Amazon reported record profits in 2018,
earning $10.1 billion in net income

compared to just $3 billion 2017.

Considering the company hardly had

any annual profit until
2016, this represents major growth.

Whether that’s gap earnings, operating
income, free cash flow, this company

hit an inflection point at the beginning
of 2018. It’s one of the reasons

that the stock
materially outperformed the market.

Traditionally, Amazon has funneled most of
its money straight back into the

company itself, leading to meager
earnings compared to other tech giants

like Apple or Google. But in
spite of this strategy, Amazon has been

making enough lately that there’s still
money left after all of its

expenses on inventory,
fulfillment centers and people.

Amazon still doesn’t have the types
of profits that other big tech

companies do, say a Google or
an Apple or a Microsoft. But significantly

more than they ever have in the past
and it really allows them to do much

more experimentation with
the core business.

So what’s changed?

Though Amazon has long dominated
the U.S. e-commerce market, online sales

are not actually the biggest
moneymaker for the company. Its e-commerce

division isn’t even profitable
internationally. Instead, Amazon Web

Services, or AWS, has generated
the majority of the company’s operating

income since 2016.

AWS is Amazon’s cloud computing division,
comprised of a huge network of

servers providing processing and
storage solutions for companies,

government agencies and individuals.

What that did for Amazon is it
turned Amazon into a technology company as

well as being
an e-commerce and retailer.

Its clients, which include Netflix, Airbnb
and Yelp, are charged for their

volume of usage, the features they
subscribe to, and the services they


AWS really started to grow about four
or five years ago and became a

significant force in computing.

Amazon Web Services continues to get
bigger as a percentage of overall

revenue and it’s a highly profitable
business by Amazon’s standards but by

most corporate standards. It’s doing
something like 30 percent operating


In 2018, AWS brought in 7.3
billion dollars in operating income and 25.7

billion dollars in revenue which,
for reference, is more than both

McDonald’s and Macy’s.

In this last quarter, AWS was
58 percent of total operating profit for

Amazon. So it’s still clearly the
profit driver for the overall company.

In fact in 2017, AWS was
actually more than 100 percent of Amazon’s

operating profit. So without AWS, Amazon
would not have been making any


But though it’s a huge
reason behind Amazon’s recent profitability, other

areas of the company are seeing
major growth as well. The fastest growing

division of Amazon is its
other category, comprised mainly of its

advertising business. It grew 95 percent
in the fourth quarter of 2018 and

brought in $10.1 billion in
revenue for the year overall.

As Amazon has become the center of
commerce for a lot of businesses, it’s

becoming a huge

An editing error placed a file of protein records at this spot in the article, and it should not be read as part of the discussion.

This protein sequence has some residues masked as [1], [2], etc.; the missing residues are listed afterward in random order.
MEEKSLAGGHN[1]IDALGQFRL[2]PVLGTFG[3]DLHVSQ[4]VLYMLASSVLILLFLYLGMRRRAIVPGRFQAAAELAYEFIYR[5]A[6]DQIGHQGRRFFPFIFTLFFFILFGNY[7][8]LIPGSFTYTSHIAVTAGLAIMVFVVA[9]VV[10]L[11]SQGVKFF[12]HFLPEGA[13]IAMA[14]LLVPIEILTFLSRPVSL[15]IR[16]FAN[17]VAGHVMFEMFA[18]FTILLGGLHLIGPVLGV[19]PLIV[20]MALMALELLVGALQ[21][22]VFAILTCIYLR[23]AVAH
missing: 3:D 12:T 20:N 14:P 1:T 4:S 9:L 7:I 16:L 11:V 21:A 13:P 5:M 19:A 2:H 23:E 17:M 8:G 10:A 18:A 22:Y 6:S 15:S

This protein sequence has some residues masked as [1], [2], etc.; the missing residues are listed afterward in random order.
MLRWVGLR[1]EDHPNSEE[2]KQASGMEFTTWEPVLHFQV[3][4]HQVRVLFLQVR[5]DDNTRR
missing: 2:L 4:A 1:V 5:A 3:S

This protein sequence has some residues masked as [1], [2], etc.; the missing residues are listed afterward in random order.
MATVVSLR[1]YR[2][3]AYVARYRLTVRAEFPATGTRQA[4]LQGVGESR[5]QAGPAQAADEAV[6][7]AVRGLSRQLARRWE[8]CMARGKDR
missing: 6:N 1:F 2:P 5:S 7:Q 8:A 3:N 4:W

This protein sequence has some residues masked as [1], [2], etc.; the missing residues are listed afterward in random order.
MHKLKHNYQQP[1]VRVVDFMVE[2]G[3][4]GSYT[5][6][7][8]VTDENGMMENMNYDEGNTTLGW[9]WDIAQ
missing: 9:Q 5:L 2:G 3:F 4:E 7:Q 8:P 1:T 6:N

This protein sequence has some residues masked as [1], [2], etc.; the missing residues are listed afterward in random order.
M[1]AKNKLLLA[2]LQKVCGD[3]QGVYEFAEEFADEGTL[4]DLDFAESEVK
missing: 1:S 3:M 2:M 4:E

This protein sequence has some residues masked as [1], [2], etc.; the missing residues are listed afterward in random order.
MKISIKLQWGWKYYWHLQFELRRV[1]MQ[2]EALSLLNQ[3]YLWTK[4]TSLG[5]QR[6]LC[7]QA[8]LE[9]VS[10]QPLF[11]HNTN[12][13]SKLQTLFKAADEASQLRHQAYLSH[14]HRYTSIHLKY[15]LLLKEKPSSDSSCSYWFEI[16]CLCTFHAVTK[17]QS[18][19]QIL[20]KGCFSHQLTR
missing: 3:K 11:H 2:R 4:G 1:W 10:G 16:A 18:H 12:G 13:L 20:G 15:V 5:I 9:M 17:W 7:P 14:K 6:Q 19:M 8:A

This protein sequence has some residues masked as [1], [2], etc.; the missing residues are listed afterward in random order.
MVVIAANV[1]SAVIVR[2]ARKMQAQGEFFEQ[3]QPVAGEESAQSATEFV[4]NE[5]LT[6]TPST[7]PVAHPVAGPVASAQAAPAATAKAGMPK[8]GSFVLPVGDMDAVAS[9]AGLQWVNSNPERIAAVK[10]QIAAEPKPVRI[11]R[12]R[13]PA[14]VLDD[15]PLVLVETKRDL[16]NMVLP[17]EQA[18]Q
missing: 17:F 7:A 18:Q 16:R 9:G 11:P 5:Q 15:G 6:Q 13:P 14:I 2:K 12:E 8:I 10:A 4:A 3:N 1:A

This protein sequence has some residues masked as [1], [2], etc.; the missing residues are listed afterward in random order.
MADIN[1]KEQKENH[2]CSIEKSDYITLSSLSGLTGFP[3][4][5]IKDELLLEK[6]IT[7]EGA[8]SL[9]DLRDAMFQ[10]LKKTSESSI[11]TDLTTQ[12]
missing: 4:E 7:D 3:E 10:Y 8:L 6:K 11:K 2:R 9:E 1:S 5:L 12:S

advertising play as well.

They don’t break out the profits
of this, but looking at comps like

Facebook and Google, it’s almost
certainly also in that 30 percent

operating margin range.

If advertising continues to grow at
this rate, some analysts even predict

it will be more
profitable than AWS by 2021.

The last segment experiencing major
growth is the third-party marketplace.

While Amazon traditionally buys products
in bulk from wholesalers and

sells them at a slight
markup, in the third-party marketplace outside

companies pay Amazon to sell their
goods using its platform. Amazon takes

about a 15 to 20 percent cut
of the sales, while also collecting fees for

things like storage and
shipping. While Amazon generates significantly

less revenue from third-party merchants
than from products it sells,

margins are much higher, making
it more profitable than the traditional


If you assume even a small
5 percent margin, you’re talking about

potentially two billion dollars
in profit just from third-party

contributing to overall Amazon.

Today, more than half of all
goods sold come from third-party sellers, and

more and more businesses are
signing up. Sales of third-party seller

services rose 34 percent in
2018 to 42.7 billion dollars.

You really have to be on Amazon,
unless you are going to go it alone.

Amazon is the only place where
you can instantly get scale without having

to do all of the marketing yourself.

Amazon smart speakers
also have analysts excited.

The last thing I find really interesting
is Alexa. So you now have an

installed base of over 100
million of these voice-activated devices. Over

time, you’ll find yourself increasingly
turning to Alexa, and say “Alexa,

order more coffee.” And it’s one
of those things that will accelerate the

move of Amazon into two places,
the pantry and into the refrigerator.

The boom in all these
categories, from Alexa to cloud computing,

advertising and third-party seller divisions,
raises the question of how

the company should be valued.

At the size of the company now,
well over 200 billion dollars in annual

revenue, it’s just really hard to grow
at 20 plus percent. So that means

these investors who have expected
high growth repeatedly every quarter are

now looking at a company with
slowing growth but lots of profitability.

There’s clearly some consternation in the
investor community as to how to

value Amazon today.